The vases attributed to the “Gnathia style” are so termed after the site of Gnathia (present-day Egnazia), which is located on the Adriatic coast of Apulia. The decorative technique used for these vases consisted of the application of colours on a coat of black varnish. Scholars believe that its production most likely was centred around Taras, with primary workshops in Egnathia and Canosa. The quantity and quality of Greek colonial Apulian potters increased significantly following the Peloponnesian War, when Attic exports were drastically reduced. Apulian artistry displays the influences of Ionian (Athenian, Attic) conventions, as well as of Doric (western colonial Greek) styles, whilst maintaining a native Italian aesthetic. Southern Italy was populated by a large number of Greek colonies from the 8th century BC onwards – so much so that the Romans referred to the area as Magna Graecia – ‘Great Greece’. These Greek colonies were instrumental in bringing Greek culture and thought to Italy, greatly influencing Roman literature, philosophy, and material culture in turn.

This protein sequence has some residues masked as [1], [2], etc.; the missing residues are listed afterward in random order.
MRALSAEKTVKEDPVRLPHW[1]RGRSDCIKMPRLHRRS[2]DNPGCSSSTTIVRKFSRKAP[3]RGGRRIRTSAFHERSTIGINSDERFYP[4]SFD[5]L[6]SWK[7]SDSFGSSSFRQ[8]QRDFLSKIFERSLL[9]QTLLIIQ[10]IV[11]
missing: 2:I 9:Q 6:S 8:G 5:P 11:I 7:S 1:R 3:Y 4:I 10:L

Greek Gnathian Thistle Cup
A Greek South Italian drinking vessel, a type known as a thistle cup (so-called after its resemblance to a thistle in shape). The cup has a wide round rim and a bulbous body; stands on a short foot; and has a small looped handle to one side of the neck. The mug is adorned with several bands of very stylised grape vine motif. There is a reserved band just below the belly.
Condition: Very Fine; surfaces a little rubbed in places; a few light accretions. Complete and intact.